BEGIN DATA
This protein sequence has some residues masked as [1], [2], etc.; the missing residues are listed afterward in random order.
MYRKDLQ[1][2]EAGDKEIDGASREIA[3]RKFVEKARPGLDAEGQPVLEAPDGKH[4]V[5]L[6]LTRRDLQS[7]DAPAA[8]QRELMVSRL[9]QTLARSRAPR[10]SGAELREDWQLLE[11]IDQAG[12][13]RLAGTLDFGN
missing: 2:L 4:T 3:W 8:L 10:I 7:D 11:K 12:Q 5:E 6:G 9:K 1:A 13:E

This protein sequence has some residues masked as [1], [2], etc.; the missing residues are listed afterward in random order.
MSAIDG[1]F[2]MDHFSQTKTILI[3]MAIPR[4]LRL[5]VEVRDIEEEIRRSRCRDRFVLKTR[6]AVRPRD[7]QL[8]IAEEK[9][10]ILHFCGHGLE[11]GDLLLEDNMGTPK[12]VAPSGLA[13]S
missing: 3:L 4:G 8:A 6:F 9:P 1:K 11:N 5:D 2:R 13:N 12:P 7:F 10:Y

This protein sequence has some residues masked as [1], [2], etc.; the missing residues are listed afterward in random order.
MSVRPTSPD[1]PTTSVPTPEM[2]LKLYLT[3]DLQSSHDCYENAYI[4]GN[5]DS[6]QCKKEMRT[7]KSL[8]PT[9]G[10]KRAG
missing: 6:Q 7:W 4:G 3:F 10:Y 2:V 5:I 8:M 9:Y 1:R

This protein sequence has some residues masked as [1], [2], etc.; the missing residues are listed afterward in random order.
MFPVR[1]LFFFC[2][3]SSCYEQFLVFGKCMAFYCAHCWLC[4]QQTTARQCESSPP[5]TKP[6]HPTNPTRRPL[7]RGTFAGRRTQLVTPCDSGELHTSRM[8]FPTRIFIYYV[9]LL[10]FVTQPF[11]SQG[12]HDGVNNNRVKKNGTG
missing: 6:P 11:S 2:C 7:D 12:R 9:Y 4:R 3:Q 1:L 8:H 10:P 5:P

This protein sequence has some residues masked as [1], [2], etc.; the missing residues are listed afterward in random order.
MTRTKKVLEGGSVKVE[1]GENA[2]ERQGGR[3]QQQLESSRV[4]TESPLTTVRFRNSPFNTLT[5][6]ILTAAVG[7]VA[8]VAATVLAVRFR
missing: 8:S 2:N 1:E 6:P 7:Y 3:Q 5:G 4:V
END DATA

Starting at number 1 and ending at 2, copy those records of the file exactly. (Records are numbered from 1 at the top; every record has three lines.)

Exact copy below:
This protein sequence has some residues masked as [1], [2], etc.; the missing residues are listed afterward in random order.
MYRKDLQ[1][2]EAGDKEIDGASREIA[3]RKFVEKARPGLDAEGQPVLEAPDGKH[4]V[5]L[6]LTRRDLQS[7]DAPAA[8]QRELMVSRL[9]QTLARSRAPR[10]SGAELREDWQLLE[11]IDQAG[12][13]RLAGTLDFGN
missing: 2:L 4:T 3:W 8:L 10:I 7:D 11:K 12:Q 5:E 6:G 9:K 1:A 13:E

This protein sequence has some residues masked as [1], [2], etc.; the missing residues are listed afterward in random order.
MSAIDG[1]F[2]MDHFSQTKTILI[3]MAIPR[4]LRL[5]VEVRDIEEEIRRSRCRDRFVLKTR[6]AVRPRD[7]QL[8]IAEEK[9][10]ILHFCGHGLE[11]GDLLLEDNMGTPK[12]VAPSGLA[13]S
missing: 3:L 4:G 8:A 6:F 9:P 1:K 11:N 5:D 2:R 13:N 12:P 7:F 10:Y